Czech internet shops saw an increase in sales this Christmas season. Some online stores registered a year-on-year growth for the holiday season of around 40 percent. Others saw a weaker increase, but all the biggest e-shops confirmed that this Christmas was more successful than last year, and holiday shopping began earlier, due to the central bank’s intervention against the crown, which began in November. The biggest internet retailer in electronics, Alza.cz, announced that the three strongest days, in terms of sales, were between December 16 and 18. Total daily sales were approximately the same for Alza each of those days, reaching way above 100 million crowns.
Paramedics in Prague treated around 50 people for life-threatening conditions over the three-day Christmas holiday. Four people, including two children younger than two years of age, had to be treated for throat obstruction due to fish bones. One woman had to undergo surgery for a head injury after falling while ice skating. Overall, emergency services responded to 885 calls during the three days, which approximately the same as the number of visits made during a single weekday.
The reactions to President Zeman’s first Christmas message in office are muted. Social Democrat leader Bohuslav Sobotka described it as “self-reflecting and conciliatory” saying it was understandable that the head of state had used the opportunity to assess his first year in office and explain some of his decisions to the public. Christian Democrat leader Pavel Belobradek described the address as “non-conflicting and suited to the occasion” while ANO deputy chair Vera Jourova and Communist Party leader Vojtech Filip both pointed out that the speech lacked vision and fresh goals for the future.
Czechs sent a record number of SMS messages over the Christmas holidays. Operators report 75.2 million messages sent which is 6.7 million more than last year and is an all-time record. People also made 42 million calls to friends and family – four million more than last year. This is being put down to lower tariffs introduced earlier this year and the fact that Czechs are fast abandoning the practice of sending each other hand-written greetings and New Years’ wishes.
In a Christmas message to the nation, President Miloš Zeman reflected on how he had fulfilled his election promises to voters. In a short address broadcast live by Czech public radio and television, Mr. Zeman highlighted five areas in which he had promised action, including improving relations with the EU and stabilizing the situation at the Constitutional Court. The president pointed out that the EU flag was now flying at Prague Castle and the Constitutional Court, which had come close to paralysis for lack of judges, was now complete and functioning. Mr. Zeman said that the most problematic of his promises was that to unite Czech society rather than dividing it, but argued that in preventing the return of a centre-government to office and opening the way for early general elections he had addressed that matter as well. In parting the president wished Czechs health and happiness in the coming year and thanked the outgoing Rusnok government for its work.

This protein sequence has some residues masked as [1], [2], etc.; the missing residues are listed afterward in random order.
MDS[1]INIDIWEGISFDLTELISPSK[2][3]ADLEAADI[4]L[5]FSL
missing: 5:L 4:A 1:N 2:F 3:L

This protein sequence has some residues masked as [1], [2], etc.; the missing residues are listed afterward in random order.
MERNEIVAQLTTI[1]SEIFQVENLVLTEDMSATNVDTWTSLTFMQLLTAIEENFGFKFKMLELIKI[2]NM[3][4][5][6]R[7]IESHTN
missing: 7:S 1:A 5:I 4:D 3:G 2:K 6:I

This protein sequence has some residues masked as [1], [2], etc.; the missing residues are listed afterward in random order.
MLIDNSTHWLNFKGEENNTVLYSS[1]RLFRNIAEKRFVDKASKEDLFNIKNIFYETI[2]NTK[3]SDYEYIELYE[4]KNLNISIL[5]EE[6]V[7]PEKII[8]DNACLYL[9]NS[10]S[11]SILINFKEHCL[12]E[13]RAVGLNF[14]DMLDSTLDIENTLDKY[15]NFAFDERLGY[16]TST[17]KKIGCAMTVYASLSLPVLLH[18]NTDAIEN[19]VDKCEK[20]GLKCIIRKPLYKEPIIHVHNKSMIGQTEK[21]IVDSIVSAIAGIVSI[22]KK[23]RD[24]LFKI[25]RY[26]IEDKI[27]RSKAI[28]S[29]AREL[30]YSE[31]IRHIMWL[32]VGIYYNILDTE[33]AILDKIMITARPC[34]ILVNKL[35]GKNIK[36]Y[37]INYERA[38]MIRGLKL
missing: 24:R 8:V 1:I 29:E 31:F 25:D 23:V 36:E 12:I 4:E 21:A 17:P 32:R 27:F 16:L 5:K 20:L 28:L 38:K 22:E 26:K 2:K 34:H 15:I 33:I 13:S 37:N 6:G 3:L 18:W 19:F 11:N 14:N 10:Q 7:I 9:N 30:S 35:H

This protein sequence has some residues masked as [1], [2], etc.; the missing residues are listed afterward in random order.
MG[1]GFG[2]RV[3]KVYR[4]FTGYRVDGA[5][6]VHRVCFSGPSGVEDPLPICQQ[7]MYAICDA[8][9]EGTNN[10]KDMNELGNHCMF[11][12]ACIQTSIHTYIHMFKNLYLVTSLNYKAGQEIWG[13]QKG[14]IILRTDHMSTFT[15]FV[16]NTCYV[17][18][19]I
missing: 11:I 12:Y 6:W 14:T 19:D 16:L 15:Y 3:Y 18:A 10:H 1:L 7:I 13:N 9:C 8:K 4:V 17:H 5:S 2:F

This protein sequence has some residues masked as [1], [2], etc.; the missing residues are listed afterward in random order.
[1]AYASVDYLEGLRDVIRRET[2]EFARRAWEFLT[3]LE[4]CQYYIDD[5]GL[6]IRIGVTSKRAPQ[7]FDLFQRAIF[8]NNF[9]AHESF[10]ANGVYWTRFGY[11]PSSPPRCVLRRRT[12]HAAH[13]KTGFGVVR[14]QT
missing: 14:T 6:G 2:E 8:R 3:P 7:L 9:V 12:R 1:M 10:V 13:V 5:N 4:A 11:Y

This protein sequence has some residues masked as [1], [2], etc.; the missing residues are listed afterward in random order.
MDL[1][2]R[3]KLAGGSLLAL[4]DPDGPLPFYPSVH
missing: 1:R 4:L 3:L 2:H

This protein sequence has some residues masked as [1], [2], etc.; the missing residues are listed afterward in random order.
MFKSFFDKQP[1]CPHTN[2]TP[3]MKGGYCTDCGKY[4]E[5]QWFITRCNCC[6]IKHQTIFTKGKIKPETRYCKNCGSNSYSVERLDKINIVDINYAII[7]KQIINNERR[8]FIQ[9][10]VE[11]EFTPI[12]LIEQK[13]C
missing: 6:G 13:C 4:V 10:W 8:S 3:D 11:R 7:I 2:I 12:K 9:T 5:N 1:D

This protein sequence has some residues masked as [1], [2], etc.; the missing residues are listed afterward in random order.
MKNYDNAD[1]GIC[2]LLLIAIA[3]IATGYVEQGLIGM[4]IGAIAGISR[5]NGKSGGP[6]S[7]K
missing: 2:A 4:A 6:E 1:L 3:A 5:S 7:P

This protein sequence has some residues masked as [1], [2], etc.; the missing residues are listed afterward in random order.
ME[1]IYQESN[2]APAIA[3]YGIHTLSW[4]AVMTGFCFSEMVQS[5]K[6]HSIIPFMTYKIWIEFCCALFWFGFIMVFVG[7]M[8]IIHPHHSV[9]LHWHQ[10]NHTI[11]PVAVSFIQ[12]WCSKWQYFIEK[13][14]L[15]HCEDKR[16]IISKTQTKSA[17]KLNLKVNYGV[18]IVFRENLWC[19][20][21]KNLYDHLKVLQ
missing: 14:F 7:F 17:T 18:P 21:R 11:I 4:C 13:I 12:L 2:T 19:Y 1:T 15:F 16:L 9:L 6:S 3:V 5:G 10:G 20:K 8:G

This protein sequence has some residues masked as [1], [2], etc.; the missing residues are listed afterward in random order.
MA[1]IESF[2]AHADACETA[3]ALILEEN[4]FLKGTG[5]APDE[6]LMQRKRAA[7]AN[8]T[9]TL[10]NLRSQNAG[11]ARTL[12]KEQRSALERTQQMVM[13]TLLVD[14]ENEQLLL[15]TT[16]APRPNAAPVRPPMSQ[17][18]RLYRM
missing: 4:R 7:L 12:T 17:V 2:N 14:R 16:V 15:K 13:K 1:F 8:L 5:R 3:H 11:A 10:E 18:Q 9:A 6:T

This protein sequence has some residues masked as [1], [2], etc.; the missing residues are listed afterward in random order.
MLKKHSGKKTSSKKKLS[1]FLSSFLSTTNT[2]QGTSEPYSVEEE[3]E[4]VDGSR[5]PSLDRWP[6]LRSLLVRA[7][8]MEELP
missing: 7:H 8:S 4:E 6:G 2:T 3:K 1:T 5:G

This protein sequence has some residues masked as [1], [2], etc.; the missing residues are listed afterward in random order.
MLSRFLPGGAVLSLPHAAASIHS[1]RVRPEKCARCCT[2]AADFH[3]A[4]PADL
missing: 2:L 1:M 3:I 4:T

After the Christmas holidays President Zeman is due to meet with Social Democrat leader and the country’s likely next prime minister Bohuslav Sobotka for talks on the line-up of a new centre-left government which has been taking shape. Mr. Sobotka is to present the president with a list of proposed cabinet ministers as agreed on by the three parties of the emerging coalition government. The meeting is not expected to be without controversy since Mr. Zeman has indicated he is not ready to accept the government line-up without reservations.
A spell of warm weather broke several temperature records across the Czech Republic on Christmas Eve. In Bohumín, in the northeast of the country, the temperature of 13.2 degrees Celsius was reported, beating a record from 1973. Unusually high temperatures were also recorded in Ostrava, the Šumava mountains, and other places.
The Archbishop of Prague, Cardinal Dominik Duka, served the traditional Christmas lunch for the homeless and the poor. The lunch was served at the Archbishop Palace and the Capuchin monastery in Prague’s Hradčany district on Wednesday. The menu included beef stock with liver dumplings, beef in cream sauce and roast duck, the organizers said. Some 270 people arrived for the lunch whose tradition started 15 years ago.
Ever since Czech fairy tales were first adapted into feature films more than 60 years ago, watching them on TV has become an essential part of Czech Christmas. Some experts even believe the medium in fact saved the genre as we know it. So what are the main ingredients of Czech fairy tales? Did communism affected them at all? And is there such a thing as a typical Czech fairy tale? Find out more our special Christmas Eve programme.